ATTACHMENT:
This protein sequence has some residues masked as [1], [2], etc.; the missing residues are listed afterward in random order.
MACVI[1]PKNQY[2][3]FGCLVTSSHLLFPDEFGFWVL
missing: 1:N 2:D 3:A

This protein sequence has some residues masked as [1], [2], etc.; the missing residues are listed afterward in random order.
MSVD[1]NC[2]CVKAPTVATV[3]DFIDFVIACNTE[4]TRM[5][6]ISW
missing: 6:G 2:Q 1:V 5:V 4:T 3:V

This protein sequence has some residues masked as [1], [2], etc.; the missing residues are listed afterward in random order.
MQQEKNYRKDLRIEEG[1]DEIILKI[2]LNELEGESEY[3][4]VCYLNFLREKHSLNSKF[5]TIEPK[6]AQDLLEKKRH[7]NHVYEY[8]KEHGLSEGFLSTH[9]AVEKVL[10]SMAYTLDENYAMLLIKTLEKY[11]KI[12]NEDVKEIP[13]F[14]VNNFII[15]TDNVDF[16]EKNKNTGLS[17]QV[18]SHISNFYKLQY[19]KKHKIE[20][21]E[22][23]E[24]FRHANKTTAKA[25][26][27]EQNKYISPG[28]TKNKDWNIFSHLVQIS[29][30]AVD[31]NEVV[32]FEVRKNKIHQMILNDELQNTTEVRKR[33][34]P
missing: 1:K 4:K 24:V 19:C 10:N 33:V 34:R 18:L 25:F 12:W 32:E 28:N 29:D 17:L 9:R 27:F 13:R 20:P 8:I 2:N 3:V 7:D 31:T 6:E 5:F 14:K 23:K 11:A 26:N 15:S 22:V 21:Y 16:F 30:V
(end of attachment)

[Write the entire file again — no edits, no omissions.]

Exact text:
This protein sequence has some residues masked as [1], [2], etc.; the missing residues are listed afterward in random order.
MACVI[1]PKNQY[2][3]FGCLVTSSHLLFPDEFGFWVL
missing: 1:N 2:D 3:A

This protein sequence has some residues masked as [1], [2], etc.; the missing residues are listed afterward in random order.
MSVD[1]NC[2]CVKAPTVATV[3]DFIDFVIACNTE[4]TRM[5][6]ISW
missing: 6:G 2:Q 1:V 5:V 4:T 3:V

This protein sequence has some residues masked as [1], [2], etc.; the missing residues are listed afterward in random order.
MQQEKNYRKDLRIEEG[1]DEIILKI[2]LNELEGESEY[3][4]VCYLNFLREKHSLNSKF[5]TIEPK[6]AQDLLEKKRH[7]NHVYEY[8]KEHGLSEGFLSTH[9]AVEKVL[10]SMAYTLDENYAMLLIKTLEKY[11]KI[12]NEDVKEIP[13]F[14]VNNFII[15]TDNVDF[16]EKNKNTGLS[17]QV[18]SHISNFYKLQY[19]KKHKIE[20][21]E[22][23]E[24]FRHANKTTAKA[25][26][27]EQNKYISPG[28]TKNKDWNIFSHLVQIS[29][30]AVD[31]NEVV[32]FEVRKNKIHQMILNDELQNTTEVRKR[33][34]P
missing: 1:K 4:K 24:V 19:C 10:N 33:V 34:R 18:L 25:F 12:W 32:E 28:N 29:D 17:L 9:R 27:F 13:R 20:P 8:I 2:N 3:V 7:D 31:T 6:E 5:F 14:K 23:K 11:A 26:N 15:S 22:V 21:Y 16:F 30:V